Written by V.S. Wells, originally published on thoughtcatalog.com
It is a Friday night and I am in a pool club with my friends, and some of E’s friends who I have never met before. We are playing tag team pool. I am shit at pool.
And M takes it upon herself to mention how I sometimes write for “gay magazines”, and suddenly G, who I have never met before, stares at me like I am about to strip off and start humping every girl in the immediate vicinity for his own personal gratification. He smiles like the shark from Finding Nemo.
“You’re a lesbian? That’s so cool!”
He clearly hasn’t noticed how I’ve spent the last 20 minutes talking about the boy I’m seeing, vacillating between trying to explain his views on solipsism and whinging about his awful texting habits. I curse M under my breath.
“Actually, I’m bisexual,” I say, which is a lie because I identify as pansexual, but I don’t think I can explain how the gender binary is a social construct. Right now I can barely stand up without falling over, let alone string together a coherent sentence to challenge commonly held notions on identity and biological essentialism, so I keep it simple. “So I like girls and boys.”
After that, things go downhill very quickly.
“So are you more into girls or guys?”
“She has two ex-girlfriends!” M interjects merrily, which is also not quite true. They were girlfriends in name only, long-distance friends with whom I exchanged flirtatious messages and eventually broke up with through extended periods of radio silence. To call them relationships seems generous.
“Are you more into girls then?”
I want to explain how I’m more into specific individuals than anything as general and arbitrary as a whole gender. Just because I love The Avengers doesn’t mean I instantly prefer all superhero movies to all Shakespearean dramas, you know? Because – duh – Macbeth beats The Incredible Hulk any day of the week, and anyone who disagrees is just plain wrong.
“It depends,” I say eventually. M takes a shot, and misses. “I like people… And that person’s personality matters more to me than what’s in their pants. Personally.”
“Do you like boobs?”
“Who doesn’t like boobs?”
“So if you’re into boobs, do you just play with yours the whole time? Because if I was gay, I’d probably spend the whole time being like, holy shit! Awesome! A dick!”
G is met by a wall of silence. Conversation turns to other things — Sweeney Todd, universities, MMA wrestling — but it inevitably seems to come back to what G really wanted to know, the reason he was so fascinated by my same-sex attraction in the first place.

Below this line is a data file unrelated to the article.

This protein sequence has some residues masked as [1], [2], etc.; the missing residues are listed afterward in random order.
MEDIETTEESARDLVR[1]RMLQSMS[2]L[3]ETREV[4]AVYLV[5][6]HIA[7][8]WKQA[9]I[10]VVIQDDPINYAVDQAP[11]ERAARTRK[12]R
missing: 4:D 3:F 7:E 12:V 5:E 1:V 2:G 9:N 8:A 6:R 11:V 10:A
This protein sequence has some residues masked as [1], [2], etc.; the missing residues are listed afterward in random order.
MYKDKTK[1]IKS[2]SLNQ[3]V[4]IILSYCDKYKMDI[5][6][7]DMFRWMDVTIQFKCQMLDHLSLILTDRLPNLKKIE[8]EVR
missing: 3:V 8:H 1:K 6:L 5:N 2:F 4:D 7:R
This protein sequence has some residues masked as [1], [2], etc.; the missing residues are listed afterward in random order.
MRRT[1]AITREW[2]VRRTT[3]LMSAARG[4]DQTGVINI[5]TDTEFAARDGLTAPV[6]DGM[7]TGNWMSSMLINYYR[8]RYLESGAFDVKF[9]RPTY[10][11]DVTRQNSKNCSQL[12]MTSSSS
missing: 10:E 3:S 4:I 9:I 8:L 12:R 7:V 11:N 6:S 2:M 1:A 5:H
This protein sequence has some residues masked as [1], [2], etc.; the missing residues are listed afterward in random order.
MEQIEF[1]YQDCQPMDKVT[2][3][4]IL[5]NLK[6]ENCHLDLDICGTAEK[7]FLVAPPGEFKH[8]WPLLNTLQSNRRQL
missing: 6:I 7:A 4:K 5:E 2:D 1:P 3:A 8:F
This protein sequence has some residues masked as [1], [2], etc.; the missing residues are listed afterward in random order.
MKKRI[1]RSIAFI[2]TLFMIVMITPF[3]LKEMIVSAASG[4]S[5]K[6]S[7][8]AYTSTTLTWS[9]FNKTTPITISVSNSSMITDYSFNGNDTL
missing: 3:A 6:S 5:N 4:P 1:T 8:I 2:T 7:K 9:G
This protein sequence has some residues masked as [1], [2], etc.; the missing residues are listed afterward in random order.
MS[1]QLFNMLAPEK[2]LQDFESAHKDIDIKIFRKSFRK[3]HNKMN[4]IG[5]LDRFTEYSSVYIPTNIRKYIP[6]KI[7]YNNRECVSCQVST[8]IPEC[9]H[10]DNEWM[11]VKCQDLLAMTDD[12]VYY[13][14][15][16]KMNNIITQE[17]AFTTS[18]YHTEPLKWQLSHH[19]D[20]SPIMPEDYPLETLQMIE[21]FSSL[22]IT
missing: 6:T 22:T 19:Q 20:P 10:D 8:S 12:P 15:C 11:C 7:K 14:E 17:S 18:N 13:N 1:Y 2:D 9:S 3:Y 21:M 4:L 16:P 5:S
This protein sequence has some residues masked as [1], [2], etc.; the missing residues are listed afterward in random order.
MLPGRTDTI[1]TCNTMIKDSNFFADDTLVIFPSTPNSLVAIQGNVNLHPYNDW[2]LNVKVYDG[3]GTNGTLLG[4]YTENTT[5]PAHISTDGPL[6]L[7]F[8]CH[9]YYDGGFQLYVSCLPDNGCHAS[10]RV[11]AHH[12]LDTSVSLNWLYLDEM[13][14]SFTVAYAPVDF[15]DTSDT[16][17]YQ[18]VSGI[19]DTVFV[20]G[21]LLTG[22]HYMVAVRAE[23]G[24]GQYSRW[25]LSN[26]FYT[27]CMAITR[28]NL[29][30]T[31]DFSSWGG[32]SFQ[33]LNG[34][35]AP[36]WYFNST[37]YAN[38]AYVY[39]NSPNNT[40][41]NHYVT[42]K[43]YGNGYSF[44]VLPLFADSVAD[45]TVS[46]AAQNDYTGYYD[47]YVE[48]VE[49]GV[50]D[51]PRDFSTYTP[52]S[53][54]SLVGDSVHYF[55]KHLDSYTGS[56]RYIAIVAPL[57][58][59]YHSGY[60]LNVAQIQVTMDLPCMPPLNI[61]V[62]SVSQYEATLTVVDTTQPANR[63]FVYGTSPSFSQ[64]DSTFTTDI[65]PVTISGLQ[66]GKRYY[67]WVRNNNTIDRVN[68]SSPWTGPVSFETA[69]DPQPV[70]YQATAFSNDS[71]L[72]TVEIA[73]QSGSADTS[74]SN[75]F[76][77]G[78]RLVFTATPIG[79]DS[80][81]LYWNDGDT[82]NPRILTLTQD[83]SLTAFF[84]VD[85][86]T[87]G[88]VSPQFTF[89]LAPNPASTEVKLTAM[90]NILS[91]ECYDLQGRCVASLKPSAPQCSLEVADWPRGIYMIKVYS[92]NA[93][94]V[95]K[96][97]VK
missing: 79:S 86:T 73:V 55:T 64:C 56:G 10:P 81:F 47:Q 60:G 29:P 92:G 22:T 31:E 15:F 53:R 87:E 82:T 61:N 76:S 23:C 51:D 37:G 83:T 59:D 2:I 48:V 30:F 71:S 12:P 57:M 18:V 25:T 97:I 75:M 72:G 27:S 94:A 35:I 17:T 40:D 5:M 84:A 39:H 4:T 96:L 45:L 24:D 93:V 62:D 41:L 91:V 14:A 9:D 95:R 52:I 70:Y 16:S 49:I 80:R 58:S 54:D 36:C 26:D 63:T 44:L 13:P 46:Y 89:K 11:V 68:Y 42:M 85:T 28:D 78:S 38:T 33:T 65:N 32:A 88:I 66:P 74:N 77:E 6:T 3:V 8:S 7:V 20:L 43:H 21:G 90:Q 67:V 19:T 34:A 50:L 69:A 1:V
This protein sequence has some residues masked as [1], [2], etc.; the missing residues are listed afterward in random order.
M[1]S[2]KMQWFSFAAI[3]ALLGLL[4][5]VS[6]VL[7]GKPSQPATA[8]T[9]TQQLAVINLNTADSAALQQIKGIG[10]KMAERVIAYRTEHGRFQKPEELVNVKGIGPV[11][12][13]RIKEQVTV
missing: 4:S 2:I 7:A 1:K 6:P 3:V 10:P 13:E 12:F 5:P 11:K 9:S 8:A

“Actually, what I really want to know is — how do two girls actually have sex?” he asked, and for a split second I imagine bludgeoning him over the head with the pool cue in my hand. Has he never heard of Google? Is it really such a big stretch of the imagination that sex can occur without the sweaty, frantic inclusion of a penis?
E is laughing at the fact I’ve gone red. M is laughing at the fact I’m lost for words, which is pretty rare. I’m laughing in disbelief, because I’m not sure how it’s socially acceptable to ask about the bedroom antics of someone you’ve only known for two hours. And then I sigh, and remind myself that I have been asked this question many times in the past, and no doubt I will get asked in the future, and nobody seems to understand why it pisses me off. I feel like I’m providing a public service.
“Basically,” he continues, “if you think of a girl as a bucket of sand, so you’ve got two buckets of sand, and you can’t really do much with two buckets and no spade. At least with two dudes, you’ve got, like… a different bucket for the spade?”
It’s not that hard, I think. I’ve never slept with a girl, but the premise is pretty simple. Imagine you’re with a girl, and your sole aim is to make her come. And as the majority of girls don’t tend to orgasm from penetration, maybe you should try something else. Think about all the other things you have — fingers and lips and tongue. Think about all the things she has other than just a hole between her legs. Think about all the items out there you can buy which have the specific purpose of trying to pleasure girls. Think about how you could use your fingers and lips and tongue and toys to make her moan and writhe in pleasure, never having to involve whatever’s between your own legs.
And then think about how creepy it is to ask. You’re basically asking, “Is lesbian sex really like porn?” to which the answer is no — unless you’re watching feminist queer porn, in which case, you wouldn’t need to ask me. But the run-of-the-mill variety catering to a straight dude will be tailored to the male gaze, perhaps featuring a pair of dead-eyed blonds tepidly licking each other’s nipples and moaning ostentatiously.
If you really want to find out what girl-on-girl lovin’ involves, you could phrase it a bit better, add some tact, maybe imply you’re genuinely interested in better understanding minority sexualities and not just after some fetish fuel for your nights alone? Because I get it — we’re all curious about stuff we don’t know, and we all have a sordid little desire to find out what other people get up to between the sheets. And if you treat me with respect, I can impart limited wisdom on you. But knowing I’m queer doesn’t grant you the immediate right to invade my privacy, no more than you’d ask any other random girl what she does in bed with her significant other.
“Who says you need a spade to go to the beach?” I reply, and play a shot. The red ball skitters, bounces off two cushions — and slips neatly into a pocket.
G doesn’t ask me anything else.